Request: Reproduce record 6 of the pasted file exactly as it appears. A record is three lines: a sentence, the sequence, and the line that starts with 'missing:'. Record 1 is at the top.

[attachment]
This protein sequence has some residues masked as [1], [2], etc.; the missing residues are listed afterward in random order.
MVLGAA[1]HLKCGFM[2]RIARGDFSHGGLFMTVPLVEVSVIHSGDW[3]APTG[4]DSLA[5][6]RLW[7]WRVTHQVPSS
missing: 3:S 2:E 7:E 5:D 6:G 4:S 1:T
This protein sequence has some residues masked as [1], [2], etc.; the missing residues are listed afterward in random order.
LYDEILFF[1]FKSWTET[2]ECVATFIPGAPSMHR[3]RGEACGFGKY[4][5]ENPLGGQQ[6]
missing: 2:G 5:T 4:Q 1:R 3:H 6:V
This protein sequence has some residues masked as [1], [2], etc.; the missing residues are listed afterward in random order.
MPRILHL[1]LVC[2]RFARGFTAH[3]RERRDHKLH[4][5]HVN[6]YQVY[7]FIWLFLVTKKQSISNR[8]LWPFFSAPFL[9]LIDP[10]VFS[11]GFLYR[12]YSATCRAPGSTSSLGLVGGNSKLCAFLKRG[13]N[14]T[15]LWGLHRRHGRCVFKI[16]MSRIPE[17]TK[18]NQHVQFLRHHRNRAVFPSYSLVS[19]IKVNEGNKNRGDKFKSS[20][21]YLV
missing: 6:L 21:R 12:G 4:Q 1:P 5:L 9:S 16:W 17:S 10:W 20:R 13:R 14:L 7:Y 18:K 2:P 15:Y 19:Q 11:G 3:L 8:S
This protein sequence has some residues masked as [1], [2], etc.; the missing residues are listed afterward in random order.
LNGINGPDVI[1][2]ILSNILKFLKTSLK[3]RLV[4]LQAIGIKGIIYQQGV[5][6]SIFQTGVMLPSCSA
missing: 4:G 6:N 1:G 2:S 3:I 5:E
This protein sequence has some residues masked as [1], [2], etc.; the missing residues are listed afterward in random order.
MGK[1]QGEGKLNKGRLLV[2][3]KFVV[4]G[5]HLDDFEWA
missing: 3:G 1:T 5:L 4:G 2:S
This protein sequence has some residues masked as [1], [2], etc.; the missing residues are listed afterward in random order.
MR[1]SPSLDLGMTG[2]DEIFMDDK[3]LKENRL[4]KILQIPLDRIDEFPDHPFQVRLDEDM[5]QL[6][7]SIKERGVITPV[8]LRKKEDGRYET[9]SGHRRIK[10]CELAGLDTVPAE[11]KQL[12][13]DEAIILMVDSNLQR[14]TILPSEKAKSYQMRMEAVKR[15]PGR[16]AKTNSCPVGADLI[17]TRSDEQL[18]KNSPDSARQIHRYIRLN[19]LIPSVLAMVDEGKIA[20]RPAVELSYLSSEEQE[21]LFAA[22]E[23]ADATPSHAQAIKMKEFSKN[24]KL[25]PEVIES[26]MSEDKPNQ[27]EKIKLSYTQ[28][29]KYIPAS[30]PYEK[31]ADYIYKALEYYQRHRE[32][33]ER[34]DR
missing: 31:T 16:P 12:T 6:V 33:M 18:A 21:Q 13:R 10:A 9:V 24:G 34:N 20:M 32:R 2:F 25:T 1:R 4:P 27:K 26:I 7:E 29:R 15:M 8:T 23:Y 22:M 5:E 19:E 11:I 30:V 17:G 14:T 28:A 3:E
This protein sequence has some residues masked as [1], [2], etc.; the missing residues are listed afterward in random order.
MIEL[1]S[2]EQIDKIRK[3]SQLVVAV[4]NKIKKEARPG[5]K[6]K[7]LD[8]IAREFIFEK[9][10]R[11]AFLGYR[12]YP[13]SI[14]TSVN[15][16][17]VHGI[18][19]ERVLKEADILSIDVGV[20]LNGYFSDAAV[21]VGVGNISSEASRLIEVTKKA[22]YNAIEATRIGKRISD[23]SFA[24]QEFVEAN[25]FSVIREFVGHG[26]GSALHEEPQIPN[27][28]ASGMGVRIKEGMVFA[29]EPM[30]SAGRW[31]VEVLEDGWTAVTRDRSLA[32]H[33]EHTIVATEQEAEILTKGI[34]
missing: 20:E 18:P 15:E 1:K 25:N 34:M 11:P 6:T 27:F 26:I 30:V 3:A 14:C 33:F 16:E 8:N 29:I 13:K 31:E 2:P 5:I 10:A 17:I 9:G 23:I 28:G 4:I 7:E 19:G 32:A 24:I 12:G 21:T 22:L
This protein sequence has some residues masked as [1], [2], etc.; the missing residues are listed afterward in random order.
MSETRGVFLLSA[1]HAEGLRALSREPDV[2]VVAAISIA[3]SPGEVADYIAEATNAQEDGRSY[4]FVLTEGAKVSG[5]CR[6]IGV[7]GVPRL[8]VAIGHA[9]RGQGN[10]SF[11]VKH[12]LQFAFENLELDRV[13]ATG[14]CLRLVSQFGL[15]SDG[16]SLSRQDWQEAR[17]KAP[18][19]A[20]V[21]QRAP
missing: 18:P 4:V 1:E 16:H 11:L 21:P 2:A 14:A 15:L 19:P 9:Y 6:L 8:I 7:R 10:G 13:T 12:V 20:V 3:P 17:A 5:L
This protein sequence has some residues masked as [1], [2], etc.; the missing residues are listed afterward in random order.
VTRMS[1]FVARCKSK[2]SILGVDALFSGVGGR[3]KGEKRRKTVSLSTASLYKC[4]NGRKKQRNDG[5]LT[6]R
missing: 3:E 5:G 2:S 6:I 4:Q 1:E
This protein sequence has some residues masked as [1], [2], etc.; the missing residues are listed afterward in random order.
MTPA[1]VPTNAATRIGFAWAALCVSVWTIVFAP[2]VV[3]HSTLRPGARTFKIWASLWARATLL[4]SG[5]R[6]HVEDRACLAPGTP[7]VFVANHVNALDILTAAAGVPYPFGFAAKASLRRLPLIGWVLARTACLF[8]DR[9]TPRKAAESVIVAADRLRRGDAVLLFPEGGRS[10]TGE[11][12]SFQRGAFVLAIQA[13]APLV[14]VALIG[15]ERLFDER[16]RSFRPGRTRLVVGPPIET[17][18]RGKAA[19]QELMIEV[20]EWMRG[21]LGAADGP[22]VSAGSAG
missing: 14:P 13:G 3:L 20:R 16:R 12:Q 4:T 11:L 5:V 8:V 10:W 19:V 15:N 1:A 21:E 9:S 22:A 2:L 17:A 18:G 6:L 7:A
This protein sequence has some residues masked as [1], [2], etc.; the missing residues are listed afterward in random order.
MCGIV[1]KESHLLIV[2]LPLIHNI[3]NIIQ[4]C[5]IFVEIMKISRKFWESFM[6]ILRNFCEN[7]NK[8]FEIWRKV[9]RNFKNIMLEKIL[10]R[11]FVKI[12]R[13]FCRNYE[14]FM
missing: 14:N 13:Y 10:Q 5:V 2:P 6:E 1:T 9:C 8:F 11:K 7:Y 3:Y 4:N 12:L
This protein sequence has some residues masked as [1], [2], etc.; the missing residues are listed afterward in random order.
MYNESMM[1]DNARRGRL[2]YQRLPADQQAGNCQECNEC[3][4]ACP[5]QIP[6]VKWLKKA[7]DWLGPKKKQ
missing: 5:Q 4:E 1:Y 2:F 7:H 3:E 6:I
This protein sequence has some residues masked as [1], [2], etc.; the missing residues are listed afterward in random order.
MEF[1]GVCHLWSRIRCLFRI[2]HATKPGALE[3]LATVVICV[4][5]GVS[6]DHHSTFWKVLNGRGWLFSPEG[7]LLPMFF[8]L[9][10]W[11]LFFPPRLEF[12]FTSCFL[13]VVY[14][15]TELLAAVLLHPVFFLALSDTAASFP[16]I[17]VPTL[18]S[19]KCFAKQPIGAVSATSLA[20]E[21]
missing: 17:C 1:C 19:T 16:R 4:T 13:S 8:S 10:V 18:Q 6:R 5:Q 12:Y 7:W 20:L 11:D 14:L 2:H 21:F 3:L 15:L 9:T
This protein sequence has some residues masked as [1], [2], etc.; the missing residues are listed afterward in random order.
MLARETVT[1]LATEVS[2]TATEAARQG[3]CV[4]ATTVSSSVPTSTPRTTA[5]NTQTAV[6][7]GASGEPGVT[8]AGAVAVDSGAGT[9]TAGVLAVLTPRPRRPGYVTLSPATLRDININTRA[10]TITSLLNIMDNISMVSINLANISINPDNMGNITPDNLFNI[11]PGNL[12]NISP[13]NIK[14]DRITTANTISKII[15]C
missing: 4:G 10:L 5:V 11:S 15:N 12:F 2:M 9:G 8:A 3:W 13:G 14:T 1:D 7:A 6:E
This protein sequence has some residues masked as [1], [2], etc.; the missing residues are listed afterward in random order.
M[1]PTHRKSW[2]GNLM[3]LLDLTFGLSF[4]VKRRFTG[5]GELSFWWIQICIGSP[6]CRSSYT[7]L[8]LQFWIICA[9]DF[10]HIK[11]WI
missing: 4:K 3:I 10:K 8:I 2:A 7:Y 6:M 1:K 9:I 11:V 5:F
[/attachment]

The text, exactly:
This protein sequence has some residues masked as [1], [2], etc.; the missing residues are listed afterward in random order.
MR[1]SPSLDLGMTG[2]DEIFMDDK[3]LKENRL[4]KILQIPLDRIDEFPDHPFQVRLDEDM[5]QL[6][7]SIKERGVITPV[8]LRKKEDGRYET[9]SGHRRIK[10]CELAGLDTVPAE[11]KQL[12][13]DEAIILMVDSNLQR[14]TILPSEKAKSYQMRMEAVKR[15]PGR[16]AKTNSCPVGADLI[17]TRSDEQL[18]KNSPDSARQIHRYIRLN[19]LIPSVLAMVDEGKIA[20]RPAVELSYLSSEEQE[21]LFAA[22]E[23]ADATPSHAQAIKMKEFSKN[24]KL[25]PEVIES[26]MSEDKPNQ[27]EKIKLSYTQ[28][29]KYIPAS[30]PYEK[31]ADYIYKALEYYQRHRE[32][33]ER[34]DR
missing: 31:T 16:P 12:T 6:V 33:M 18:A 21:Q 13:R 10:A 9:V 24:G 34:N 20:M 32:R 2:F 25:T 1:R 4:P 27:K 26:I 7:E 29:R 15:M 8:T 23:Y 22:M 5:E 19:E 11:I 30:V 17:G 14:T 28:A 3:E